Politics & Government

Preserve B Reactor as historic landmark, board advises

Visitors check out the face of B Reactor core in Richland, Wash.
Visitors check out the face of B Reactor core in Richland, Wash. Paul T. Erickson / Tri-City Herald / MCT

WASHINGTON -- The world's first full-scale nuclear reactor, the B Reactor at the Hanford reservation in Washington state, took another step toward permanent preservation Tuesday as a key National Park Service board recommended its designation as a national historic landmark.

Interior Secretary Dirk Kempthorne will make the final decision on whether the reactor, which sits abandoned on the banks of the Columbia River, will receive the landmark designation. Such a designation would go a long way toward protecting the reactor. But the Department of Energy, which owns it, the National Park Service and likely Congress will all have a say in its ultimate fate.

Built as part of the Manhattan Project, the top-secret U.S. government program to develop nuclear weapons during World War II, the B Reactor retains a "time stood still" quality from the dawn of the atomic age and the beginnings of the Cold War, Park Service officials said.

The National Park System Advisory Board unanimously recommended national historic landmark designation for the reactor and 16 other sites. The board members had no questions about the B Reactor prior to voting.

"Touring the B Reactor is like stepping back in the 1940s, because it has largely been left intact," Rep. Doc Hastings, R-Wash., whose congressional district includes Hanford, said in a written statement submitted to the board. "For those who didn't live through World War II, the B Reactor tells the story of the time and the workforce that contributed to our nation's defense for so long. By preserving B Reactor, we will have an irreplaceable teaching tool for future generations."

Sen. Patty Murray, D-Wash., said the board had recognized the reactor represented an "important chapter in our nation's history. The B Reactor will give future generations a chance to learn about the important contribution this region made to the World War II effort and the service and sacrifice of the Hanford community."

The National Park Service is expected to complete, by the end of a year, a study of whether to create a Manhattan Project national park. The B Reactor along with other Manhattan Project sites could be included, but the park service has been reluctant to create new parks because of tight budgets.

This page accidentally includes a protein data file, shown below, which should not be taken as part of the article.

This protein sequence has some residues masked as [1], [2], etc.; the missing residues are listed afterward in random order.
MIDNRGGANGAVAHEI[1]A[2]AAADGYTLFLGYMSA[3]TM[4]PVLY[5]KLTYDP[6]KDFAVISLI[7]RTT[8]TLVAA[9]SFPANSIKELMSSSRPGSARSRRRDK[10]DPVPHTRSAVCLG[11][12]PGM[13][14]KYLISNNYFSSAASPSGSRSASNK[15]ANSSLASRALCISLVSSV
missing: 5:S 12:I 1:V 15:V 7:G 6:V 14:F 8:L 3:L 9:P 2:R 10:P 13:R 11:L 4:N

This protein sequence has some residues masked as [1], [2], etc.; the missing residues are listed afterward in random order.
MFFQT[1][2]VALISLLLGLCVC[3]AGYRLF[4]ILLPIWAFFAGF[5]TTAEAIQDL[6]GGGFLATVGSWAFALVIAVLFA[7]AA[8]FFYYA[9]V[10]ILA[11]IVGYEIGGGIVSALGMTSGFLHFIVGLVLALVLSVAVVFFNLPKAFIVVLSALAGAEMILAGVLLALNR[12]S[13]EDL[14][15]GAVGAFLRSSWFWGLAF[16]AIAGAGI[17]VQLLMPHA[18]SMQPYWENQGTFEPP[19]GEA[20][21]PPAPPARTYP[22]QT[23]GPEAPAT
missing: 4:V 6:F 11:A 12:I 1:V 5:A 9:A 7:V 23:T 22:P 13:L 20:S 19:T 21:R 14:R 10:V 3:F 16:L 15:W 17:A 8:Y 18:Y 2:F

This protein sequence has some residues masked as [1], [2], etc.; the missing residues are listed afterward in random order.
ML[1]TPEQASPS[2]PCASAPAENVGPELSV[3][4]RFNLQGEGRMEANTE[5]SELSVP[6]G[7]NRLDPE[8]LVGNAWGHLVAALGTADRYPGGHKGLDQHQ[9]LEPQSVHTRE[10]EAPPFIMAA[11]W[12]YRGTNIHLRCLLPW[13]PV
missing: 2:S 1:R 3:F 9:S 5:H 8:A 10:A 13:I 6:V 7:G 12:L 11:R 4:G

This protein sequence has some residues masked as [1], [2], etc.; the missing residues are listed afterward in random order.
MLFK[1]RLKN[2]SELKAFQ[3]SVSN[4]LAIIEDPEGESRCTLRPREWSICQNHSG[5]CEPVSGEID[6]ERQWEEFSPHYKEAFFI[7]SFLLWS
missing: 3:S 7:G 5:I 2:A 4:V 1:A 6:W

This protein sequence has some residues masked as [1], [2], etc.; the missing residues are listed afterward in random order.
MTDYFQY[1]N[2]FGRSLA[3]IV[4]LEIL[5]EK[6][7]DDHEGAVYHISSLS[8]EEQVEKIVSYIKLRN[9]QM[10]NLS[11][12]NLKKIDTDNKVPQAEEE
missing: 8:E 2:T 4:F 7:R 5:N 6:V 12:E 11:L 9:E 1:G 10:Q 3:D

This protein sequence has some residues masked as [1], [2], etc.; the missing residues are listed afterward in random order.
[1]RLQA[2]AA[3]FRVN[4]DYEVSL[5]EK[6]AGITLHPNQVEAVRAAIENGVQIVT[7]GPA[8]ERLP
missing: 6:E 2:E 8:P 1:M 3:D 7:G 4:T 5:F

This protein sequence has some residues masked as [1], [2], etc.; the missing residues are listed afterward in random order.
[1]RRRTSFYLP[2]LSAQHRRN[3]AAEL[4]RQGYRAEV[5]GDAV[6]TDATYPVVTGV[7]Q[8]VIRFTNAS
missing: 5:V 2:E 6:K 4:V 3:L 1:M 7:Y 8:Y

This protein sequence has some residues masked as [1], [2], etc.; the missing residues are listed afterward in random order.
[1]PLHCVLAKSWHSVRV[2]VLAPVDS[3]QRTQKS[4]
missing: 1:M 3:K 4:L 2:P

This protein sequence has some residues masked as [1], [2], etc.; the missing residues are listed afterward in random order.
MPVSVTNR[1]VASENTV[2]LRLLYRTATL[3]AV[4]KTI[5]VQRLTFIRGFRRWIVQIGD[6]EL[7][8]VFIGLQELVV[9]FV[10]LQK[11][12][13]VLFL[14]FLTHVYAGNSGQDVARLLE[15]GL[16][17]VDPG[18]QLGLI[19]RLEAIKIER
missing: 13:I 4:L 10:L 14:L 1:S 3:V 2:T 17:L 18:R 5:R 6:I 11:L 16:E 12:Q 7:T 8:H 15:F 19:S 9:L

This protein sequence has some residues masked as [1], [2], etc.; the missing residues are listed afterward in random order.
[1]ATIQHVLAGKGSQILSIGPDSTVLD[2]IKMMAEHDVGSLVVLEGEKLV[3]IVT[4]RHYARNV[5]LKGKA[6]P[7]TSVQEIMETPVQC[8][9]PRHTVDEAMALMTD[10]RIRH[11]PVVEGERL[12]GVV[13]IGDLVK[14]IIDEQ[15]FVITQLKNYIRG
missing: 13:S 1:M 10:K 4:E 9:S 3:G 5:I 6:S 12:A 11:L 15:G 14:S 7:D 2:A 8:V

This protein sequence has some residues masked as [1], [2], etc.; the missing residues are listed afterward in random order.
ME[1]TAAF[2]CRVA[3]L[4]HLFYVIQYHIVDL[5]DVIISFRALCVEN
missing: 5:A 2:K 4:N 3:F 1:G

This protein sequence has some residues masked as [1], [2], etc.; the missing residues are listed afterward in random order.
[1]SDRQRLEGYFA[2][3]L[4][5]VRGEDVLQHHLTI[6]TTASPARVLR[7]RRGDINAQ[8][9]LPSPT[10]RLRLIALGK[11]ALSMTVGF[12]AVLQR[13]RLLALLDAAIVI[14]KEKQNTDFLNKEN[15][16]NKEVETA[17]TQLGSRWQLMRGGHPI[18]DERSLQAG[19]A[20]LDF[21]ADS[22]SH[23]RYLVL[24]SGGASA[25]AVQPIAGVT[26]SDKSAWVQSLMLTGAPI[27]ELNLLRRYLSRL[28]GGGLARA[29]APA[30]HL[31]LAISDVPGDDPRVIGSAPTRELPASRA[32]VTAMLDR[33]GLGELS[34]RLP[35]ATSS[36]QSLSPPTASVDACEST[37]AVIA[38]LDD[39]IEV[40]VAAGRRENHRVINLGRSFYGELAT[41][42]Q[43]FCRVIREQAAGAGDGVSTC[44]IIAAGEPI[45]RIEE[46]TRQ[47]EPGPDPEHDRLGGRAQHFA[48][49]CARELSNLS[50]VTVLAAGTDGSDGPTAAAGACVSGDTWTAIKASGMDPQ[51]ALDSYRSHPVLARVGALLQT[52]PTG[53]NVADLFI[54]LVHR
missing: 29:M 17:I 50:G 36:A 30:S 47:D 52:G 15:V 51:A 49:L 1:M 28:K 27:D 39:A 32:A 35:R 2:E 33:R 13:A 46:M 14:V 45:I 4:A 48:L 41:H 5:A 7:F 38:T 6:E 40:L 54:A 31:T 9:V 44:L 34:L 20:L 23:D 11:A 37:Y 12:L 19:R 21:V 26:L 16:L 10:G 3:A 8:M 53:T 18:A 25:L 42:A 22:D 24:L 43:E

Department of Energy officials have indicated it's not their job to operate historical museums, and they are prepared to wrap the B Reactor in concrete and steel in a process called cocooning. Five of the nine former plutonium production reactors along the Columbia at Hanford have already been cocooned, a move that will stabilize them for 75 years or until a decision is made about how ultimately to dispose of them. It's all part of the effort to clean up the Hanford site.

In 1943, only months after physicist Enrico Fermi showed a controlled nuclear chain reaction was possible, work began on the B Reactor. Eleven months later, workers finished assembling a pile of 75,000 graphite blocks, 36 feet high, 36 feet wide and 28 feet deep, drilled through with 2,004 tubes to hold the nuclear fuel. No one was sure whether it would work.

But the reactor produced the plutonium used in the world's first ever manmade nuclear explosion, at the Trinity Site in New Mexico, plutonium for the "Fat Man" bomb dropped on Nagasaki and plutonium for the nation's nuclear stockpile for 20 years before it was shut down.

The reactor core, which is shielded, remains highly radioactive. But contamination elsewhere in the reactor building, adjacent buildings and outside has been cleaned. The public is invited to occasionally tour the B Reactor.

Other Manhattan Project sites have already been designated national historic landmarks, including the Trinity Site in New Mexico, the site in Chicago were Fermi built a small reactor to test nuclear reaction theories, and Gilman Hall in Berkeley, Calif., where plutonium was first discovered.

Among other sites recommended for landmark designation Tuesday were a part of the University of Mississippi where riots broke out when James Meredith tried to enroll as the first African-American at the college; The Forty Acres area in Delano, Calif., where the headquarters of Cesar Chavez's United Farmworkers Union is located; two battlefields in Montana dating to the Great Sioux War of 1876-1877; the Guggenheim Museum in New York City, and the home of composer Aaron Copland in New York.